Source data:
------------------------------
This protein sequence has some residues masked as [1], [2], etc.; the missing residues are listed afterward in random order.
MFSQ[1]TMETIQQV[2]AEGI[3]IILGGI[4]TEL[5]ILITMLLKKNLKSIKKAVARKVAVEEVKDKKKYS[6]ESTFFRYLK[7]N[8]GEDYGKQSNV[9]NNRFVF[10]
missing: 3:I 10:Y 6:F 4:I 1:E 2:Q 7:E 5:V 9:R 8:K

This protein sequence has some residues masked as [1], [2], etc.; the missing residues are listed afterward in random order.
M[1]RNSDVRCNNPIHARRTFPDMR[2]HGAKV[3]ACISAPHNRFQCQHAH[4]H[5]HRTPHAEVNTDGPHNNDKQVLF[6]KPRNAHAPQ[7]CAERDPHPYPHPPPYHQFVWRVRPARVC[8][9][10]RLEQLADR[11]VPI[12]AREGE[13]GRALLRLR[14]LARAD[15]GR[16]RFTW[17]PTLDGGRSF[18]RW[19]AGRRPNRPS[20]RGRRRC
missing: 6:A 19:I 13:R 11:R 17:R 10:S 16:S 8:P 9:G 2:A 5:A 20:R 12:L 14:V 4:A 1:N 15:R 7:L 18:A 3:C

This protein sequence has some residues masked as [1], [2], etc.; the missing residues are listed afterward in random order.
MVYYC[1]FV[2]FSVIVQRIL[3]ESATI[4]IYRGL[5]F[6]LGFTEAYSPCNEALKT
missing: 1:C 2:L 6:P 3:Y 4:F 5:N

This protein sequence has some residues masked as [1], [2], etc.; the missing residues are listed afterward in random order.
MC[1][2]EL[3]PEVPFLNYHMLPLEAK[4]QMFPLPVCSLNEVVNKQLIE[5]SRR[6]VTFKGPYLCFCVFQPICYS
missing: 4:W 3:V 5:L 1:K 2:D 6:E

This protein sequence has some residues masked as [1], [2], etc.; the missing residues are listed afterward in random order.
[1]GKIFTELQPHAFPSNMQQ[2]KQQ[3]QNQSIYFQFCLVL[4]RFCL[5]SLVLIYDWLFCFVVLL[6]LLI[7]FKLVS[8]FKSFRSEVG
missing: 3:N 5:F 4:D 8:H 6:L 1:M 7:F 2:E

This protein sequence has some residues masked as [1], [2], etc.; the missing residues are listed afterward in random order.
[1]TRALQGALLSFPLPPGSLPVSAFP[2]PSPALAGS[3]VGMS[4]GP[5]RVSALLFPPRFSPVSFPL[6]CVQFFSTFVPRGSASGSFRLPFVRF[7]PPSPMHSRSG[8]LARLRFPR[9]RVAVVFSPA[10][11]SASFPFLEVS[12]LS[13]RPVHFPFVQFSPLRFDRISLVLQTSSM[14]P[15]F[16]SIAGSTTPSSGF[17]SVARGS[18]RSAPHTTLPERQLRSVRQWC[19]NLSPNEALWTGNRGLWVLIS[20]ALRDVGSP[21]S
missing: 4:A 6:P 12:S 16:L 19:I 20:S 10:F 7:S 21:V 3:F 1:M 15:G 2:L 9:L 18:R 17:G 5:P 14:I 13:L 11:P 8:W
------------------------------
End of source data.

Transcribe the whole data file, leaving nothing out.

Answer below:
This protein sequence has some residues masked as [1], [2], etc.; the missing residues are listed afterward in random order.
MFSQ[1]TMETIQQV[2]AEGI[3]IILGGI[4]TEL[5]ILITMLLKKNLKSIKKAVARKVAVEEVKDKKKYS[6]ESTFFRYLK[7]N[8]GEDYGKQSNV[9]NNRFVF[10]
missing: 3:I 10:Y 6:F 4:I 1:E 2:Q 7:E 5:V 9:R 8:K

This protein sequence has some residues masked as [1], [2], etc.; the missing residues are listed afterward in random order.
M[1]RNSDVRCNNPIHARRTFPDMR[2]HGAKV[3]ACISAPHNRFQCQHAH[4]H[5]HRTPHAEVNTDGPHNNDKQVLF[6]KPRNAHAPQ[7]CAERDPHPYPHPPPYHQFVWRVRPARVC[8][9][10]RLEQLADR[11]VPI[12]AREGE[13]GRALLRLR[14]LARAD[15]GR[16]RFTW[17]PTLDGGRSF[18]RW[19]AGRRPNRPS[20]RGRRRC
missing: 6:A 19:I 13:R 11:R 17:R 10:S 16:S 8:P 9:G 2:A 5:A 20:R 12:L 14:V 4:A 1:N 15:R 7:L 18:A 3:C

This protein sequence has some residues masked as [1], [2], etc.; the missing residues are listed afterward in random order.
MVYYC[1]FV[2]FSVIVQRIL[3]ESATI[4]IYRGL[5]F[6]LGFTEAYSPCNEALKT
missing: 1:C 2:L 6:P 3:Y 4:F 5:N

This protein sequence has some residues masked as [1], [2], etc.; the missing residues are listed afterward in random order.
MC[1][2]EL[3]PEVPFLNYHMLPLEAK[4]QMFPLPVCSLNEVVNKQLIE[5]SRR[6]VTFKGPYLCFCVFQPICYS
missing: 4:W 3:V 5:L 1:K 2:D 6:E

This protein sequence has some residues masked as [1], [2], etc.; the missing residues are listed afterward in random order.
[1]GKIFTELQPHAFPSNMQQ[2]KQQ[3]QNQSIYFQFCLVL[4]RFCL[5]SLVLIYDWLFCFVVLL[6]LLI[7]FKLVS[8]FKSFRSEVG
missing: 3:N 5:F 4:D 8:H 6:L 1:M 7:F 2:E

This protein sequence has some residues masked as [1], [2], etc.; the missing residues are listed afterward in random order.
[1]TRALQGALLSFPLPPGSLPVSAFP[2]PSPALAGS[3]VGMS[4]GP[5]RVSALLFPPRFSPVSFPL[6]CVQFFSTFVPRGSASGSFRLPFVRF[7]PPSPMHSRSG[8]LARLRFPR[9]RVAVVFSPA[10][11]SASFPFLEVS[12]LS[13]RPVHFPFVQFSPLRFDRISLVLQTSSM[14]P[15]F[16]SIAGSTTPSSGF[17]SVARGS[18]RSAPHTTLPERQLRSVRQWC[19]NLSPNEALWTGNRGLWVLIS[20]ALRDVGSP[21]S
missing: 4:A 6:P 12:S 16:L 19:I 20:S 10:F 7:S 21:V 3:F 1:M 15:G 2:L 9:L 18:R 17:G 5:P 14:I 13:L 11:P 8:W